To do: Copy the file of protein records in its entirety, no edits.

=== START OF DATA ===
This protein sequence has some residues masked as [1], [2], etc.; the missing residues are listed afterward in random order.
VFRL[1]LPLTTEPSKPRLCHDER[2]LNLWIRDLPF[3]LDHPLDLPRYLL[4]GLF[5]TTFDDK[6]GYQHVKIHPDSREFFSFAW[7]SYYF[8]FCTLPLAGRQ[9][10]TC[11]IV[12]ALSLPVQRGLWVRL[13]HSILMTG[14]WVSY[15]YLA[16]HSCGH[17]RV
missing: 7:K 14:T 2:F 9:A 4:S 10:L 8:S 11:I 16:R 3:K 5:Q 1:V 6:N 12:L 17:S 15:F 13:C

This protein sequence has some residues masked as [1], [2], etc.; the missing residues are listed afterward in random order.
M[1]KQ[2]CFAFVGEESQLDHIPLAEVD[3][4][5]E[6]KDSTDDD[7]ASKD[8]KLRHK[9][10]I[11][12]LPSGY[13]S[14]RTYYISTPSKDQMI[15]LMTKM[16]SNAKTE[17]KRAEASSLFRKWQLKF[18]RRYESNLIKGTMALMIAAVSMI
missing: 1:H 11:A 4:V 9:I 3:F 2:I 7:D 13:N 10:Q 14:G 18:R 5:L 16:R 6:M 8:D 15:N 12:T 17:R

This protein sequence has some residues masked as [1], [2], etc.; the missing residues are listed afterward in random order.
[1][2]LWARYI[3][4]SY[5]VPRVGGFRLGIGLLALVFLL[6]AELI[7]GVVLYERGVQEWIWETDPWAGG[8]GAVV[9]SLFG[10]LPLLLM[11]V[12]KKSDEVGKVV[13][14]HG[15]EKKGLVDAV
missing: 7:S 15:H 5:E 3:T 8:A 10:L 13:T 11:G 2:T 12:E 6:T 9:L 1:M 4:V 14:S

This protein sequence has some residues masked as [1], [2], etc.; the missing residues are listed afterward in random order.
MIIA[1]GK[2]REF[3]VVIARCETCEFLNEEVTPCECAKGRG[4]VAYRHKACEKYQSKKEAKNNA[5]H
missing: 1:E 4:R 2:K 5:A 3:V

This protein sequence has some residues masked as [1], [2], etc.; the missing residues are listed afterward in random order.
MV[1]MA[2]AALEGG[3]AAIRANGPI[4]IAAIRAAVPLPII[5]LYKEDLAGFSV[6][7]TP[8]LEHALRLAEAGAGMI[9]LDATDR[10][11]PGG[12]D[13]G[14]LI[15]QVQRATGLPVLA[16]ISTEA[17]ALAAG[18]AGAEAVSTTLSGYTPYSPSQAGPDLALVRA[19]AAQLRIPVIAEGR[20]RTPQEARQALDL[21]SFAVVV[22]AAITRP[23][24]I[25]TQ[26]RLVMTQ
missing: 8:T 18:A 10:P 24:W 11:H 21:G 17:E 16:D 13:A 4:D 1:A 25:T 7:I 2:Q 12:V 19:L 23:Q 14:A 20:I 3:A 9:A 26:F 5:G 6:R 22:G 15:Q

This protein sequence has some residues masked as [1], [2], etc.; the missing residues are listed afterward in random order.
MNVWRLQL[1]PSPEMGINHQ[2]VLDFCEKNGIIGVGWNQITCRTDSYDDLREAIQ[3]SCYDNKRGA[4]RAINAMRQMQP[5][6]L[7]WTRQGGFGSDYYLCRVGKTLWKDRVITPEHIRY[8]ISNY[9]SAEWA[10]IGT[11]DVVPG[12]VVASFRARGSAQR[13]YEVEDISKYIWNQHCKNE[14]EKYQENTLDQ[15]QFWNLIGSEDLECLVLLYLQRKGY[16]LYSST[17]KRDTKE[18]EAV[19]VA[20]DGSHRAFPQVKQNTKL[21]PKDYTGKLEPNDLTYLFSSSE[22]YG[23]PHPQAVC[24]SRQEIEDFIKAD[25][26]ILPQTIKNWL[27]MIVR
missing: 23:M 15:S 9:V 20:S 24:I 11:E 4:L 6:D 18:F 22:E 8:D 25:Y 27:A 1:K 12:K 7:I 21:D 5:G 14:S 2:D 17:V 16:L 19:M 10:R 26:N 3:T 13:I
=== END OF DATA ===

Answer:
This protein sequence has some residues masked as [1], [2], etc.; the missing residues are listed afterward in random order.
VFRL[1]LPLTTEPSKPRLCHDER[2]LNLWIRDLPF[3]LDHPLDLPRYLL[4]GLF[5]TTFDDK[6]GYQHVKIHPDSREFFSFAW[7]SYYF[8]FCTLPLAGRQ[9][10]TC[11]IV[12]ALSLPVQRGLWVRL[13]HSILMTG[14]WVSY[15]YLA[16]HSCGH[17]RV
missing: 7:K 14:T 2:F 9:A 4:S 10:L 8:S 11:I 16:R 3:K 5:Q 1:V 6:N 12:L 17:S 15:F 13:C

This protein sequence has some residues masked as [1], [2], etc.; the missing residues are listed afterward in random order.
M[1]KQ[2]CFAFVGEESQLDHIPLAEVD[3][4][5]E[6]KDSTDDD[7]ASKD[8]KLRHK[9][10]I[11][12]LPSGY[13]S[14]RTYYISTPSKDQMI[15]LMTKM[16]SNAKTE[17]KRAEASSLFRKWQLKF[18]RRYESNLIKGTMALMIAAVSMI
missing: 1:H 11:A 4:V 9:I 3:F 2:I 7:D 13:N 10:Q 14:G 18:R 5:L 16:R 6:M 8:D 15:N 12:T 17:R

This protein sequence has some residues masked as [1], [2], etc.; the missing residues are listed afterward in random order.
[1][2]LWARYI[3][4]SY[5]VPRVGGFRLGIGLLALVFLL[6]AELI[7]GVVLYERGVQEWIWETDPWAGG[8]GAVV[9]SLFG[10]LPLLLM[11]V[12]KKSDEVGKVV[13][14]HG[15]EKKGLVDAV
missing: 7:S 15:H 5:E 3:T 8:A 10:L 13:T 11:G 2:T 12:E 6:T 9:L 1:M 4:V 14:S

This protein sequence has some residues masked as [1], [2], etc.; the missing residues are listed afterward in random order.
MIIA[1]GK[2]REF[3]VVIARCETCEFLNEEVTPCECAKGRG[4]VAYRHKACEKYQSKKEAKNNA[5]H
missing: 1:E 4:R 2:K 5:A 3:V

This protein sequence has some residues masked as [1], [2], etc.; the missing residues are listed afterward in random order.
MV[1]MA[2]AALEGG[3]AAIRANGPI[4]IAAIRAAVPLPII[5]LYKEDLAGFSV[6][7]TP[8]LEHALRLAEAGAGMI[9]LDATDR[10][11]PGG[12]D[13]G[14]LI[15]QVQRATGLPVLA[16]ISTEA[17]ALAAG[18]AGAEAVSTTLSGYTPYSPSQAGPDLALVRA[19]AAQLRIPVIAEGR[20]RTPQEARQALDL[21]SFAVVV[22]AAITRP[23][24]I[25]TQ[26]RLVMTQ
missing: 8:T 18:A 10:P 24:W 11:H 21:G 17:E 16:D 13:A 4:D 1:A 25:T 7:I 2:Q 12:V 19:L 23:Q 14:A 20:I 3:A 9:A 26:F 5:G 6:R 22:G 15:Q

This protein sequence has some residues masked as [1], [2], etc.; the missing residues are listed afterward in random order.
MNVWRLQL[1]PSPEMGINHQ[2]VLDFCEKNGIIGVGWNQITCRTDSYDDLREAIQ[3]SCYDNKRGA[4]RAINAMRQMQP[5][6]L[7]WTRQGGFGSDYYLCRVGKTLWKDRVITPEHIRY[8]ISNY[9]SAEWA[10]IGT[11]DVVPG[12]VVASFRARGSAQR[13]YEVEDISKYIWNQHCKNE[14]EKYQENTLDQ[15]QFWNLIGSEDLECLVLLYLQRKGY[16]LYSST[17]KRDTKE[18]EAV[19]VA[20]DGSHRAFPQVKQNTKL[21]PKDYTGKLEPNDLTYLFSSSE[22]YG[23]PHPQAVC[24]SRQEIEDFIKAD[25][26]ILPQTIKNWL[27]MIVR
missing: 23:M 15:S 9:V 20:S 24:I 11:E 4:L 6:D 18:F 22:E 8:D 25:Y 27:A 1:K 12:K 7:I 21:D 5:G 14:S 2:D 17:V 16:L 19:M 10:R 26:N 3:T 13:I